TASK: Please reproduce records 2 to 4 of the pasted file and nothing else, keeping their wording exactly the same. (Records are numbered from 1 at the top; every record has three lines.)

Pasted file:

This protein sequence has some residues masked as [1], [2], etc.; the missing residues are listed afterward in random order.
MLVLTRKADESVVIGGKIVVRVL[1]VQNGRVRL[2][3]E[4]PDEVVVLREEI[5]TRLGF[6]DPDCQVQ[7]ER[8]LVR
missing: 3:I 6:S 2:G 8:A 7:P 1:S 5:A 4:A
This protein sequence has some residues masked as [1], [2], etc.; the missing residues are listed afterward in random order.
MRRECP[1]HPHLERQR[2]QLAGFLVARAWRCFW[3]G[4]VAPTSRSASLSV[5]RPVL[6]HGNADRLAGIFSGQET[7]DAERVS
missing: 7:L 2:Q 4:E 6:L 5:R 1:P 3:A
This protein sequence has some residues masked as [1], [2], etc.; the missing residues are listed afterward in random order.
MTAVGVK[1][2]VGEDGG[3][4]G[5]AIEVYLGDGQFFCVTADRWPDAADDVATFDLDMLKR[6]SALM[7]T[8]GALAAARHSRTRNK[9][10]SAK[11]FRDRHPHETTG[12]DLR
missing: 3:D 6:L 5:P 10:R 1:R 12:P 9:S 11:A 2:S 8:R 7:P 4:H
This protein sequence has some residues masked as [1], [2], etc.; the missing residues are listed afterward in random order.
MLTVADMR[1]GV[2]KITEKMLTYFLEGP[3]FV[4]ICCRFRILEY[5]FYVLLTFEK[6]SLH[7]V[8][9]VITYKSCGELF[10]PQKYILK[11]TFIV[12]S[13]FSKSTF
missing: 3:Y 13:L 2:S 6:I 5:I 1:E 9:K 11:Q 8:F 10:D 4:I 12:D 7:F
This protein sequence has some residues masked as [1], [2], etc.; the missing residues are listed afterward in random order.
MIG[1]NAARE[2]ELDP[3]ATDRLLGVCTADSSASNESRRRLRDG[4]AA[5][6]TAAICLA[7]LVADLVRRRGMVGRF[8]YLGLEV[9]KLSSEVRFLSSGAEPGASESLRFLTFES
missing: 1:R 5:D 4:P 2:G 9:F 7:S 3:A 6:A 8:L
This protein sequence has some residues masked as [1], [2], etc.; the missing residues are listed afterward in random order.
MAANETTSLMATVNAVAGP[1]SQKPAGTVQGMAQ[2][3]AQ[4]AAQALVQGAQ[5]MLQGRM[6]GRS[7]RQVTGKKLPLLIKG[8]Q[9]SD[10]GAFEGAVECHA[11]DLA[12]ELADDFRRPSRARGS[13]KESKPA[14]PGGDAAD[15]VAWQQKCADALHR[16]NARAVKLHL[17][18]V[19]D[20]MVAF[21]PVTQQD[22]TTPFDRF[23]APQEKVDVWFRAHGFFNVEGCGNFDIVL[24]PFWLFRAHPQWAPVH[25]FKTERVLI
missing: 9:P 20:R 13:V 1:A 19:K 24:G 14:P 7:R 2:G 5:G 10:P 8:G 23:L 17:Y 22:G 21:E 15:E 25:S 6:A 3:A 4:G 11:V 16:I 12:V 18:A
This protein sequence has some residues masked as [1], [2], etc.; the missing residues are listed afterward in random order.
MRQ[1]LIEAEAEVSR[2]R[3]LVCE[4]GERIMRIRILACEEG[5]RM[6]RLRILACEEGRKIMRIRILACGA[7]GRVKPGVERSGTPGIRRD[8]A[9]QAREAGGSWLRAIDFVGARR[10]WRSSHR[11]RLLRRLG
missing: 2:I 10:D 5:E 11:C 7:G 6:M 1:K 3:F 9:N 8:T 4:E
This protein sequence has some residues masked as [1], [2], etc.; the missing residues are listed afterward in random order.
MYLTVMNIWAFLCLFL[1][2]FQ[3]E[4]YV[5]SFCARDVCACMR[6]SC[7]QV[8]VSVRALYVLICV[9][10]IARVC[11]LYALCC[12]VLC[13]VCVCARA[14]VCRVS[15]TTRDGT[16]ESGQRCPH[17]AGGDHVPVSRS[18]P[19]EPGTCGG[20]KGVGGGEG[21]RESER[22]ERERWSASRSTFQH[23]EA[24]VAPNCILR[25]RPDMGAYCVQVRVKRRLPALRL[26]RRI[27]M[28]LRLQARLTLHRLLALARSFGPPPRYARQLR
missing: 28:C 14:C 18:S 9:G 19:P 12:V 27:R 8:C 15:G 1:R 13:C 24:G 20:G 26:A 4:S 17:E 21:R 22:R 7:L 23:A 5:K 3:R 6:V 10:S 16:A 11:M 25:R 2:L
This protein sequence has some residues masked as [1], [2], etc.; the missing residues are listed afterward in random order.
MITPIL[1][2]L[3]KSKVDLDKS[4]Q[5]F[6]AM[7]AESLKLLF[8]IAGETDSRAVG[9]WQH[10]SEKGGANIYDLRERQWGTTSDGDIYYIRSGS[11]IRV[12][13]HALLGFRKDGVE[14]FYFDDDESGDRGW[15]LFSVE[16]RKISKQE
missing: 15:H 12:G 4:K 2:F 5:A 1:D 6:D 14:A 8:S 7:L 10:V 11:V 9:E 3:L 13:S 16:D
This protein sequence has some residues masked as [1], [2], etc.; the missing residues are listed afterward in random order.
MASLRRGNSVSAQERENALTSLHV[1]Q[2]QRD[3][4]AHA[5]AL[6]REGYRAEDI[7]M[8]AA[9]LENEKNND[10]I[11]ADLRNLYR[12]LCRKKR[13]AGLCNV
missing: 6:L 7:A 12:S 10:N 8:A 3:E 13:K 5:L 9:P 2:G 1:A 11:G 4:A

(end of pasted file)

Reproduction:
This protein sequence has some residues masked as [1], [2], etc.; the missing residues are listed afterward in random order.
MRRECP[1]HPHLERQR[2]QLAGFLVARAWRCFW[3]G[4]VAPTSRSASLSV[5]RPVL[6]HGNADRLAGIFSGQET[7]DAERVS
missing: 7:L 2:Q 4:E 6:L 5:R 1:P 3:A
This protein sequence has some residues masked as [1], [2], etc.; the missing residues are listed afterward in random order.
MTAVGVK[1][2]VGEDGG[3][4]G[5]AIEVYLGDGQFFCVTADRWPDAADDVATFDLDMLKR[6]SALM[7]T[8]GALAAARHSRTRNK[9][10]SAK[11]FRDRHPHETTG[12]DLR
missing: 3:D 6:L 5:P 10:R 1:R 12:P 9:S 11:A 2:S 8:R 7:P 4:H
This protein sequence has some residues masked as [1], [2], etc.; the missing residues are listed afterward in random order.
MLTVADMR[1]GV[2]KITEKMLTYFLEGP[3]FV[4]ICCRFRILEY[5]FYVLLTFEK[6]SLH[7]V[8][9]VITYKSCGELF[10]PQKYILK[11]TFIV[12]S[13]FSKSTF
missing: 3:Y 13:L 2:S 6:I 5:I 1:E 9:K 11:Q 8:F 10:D 4:I 12:D 7:F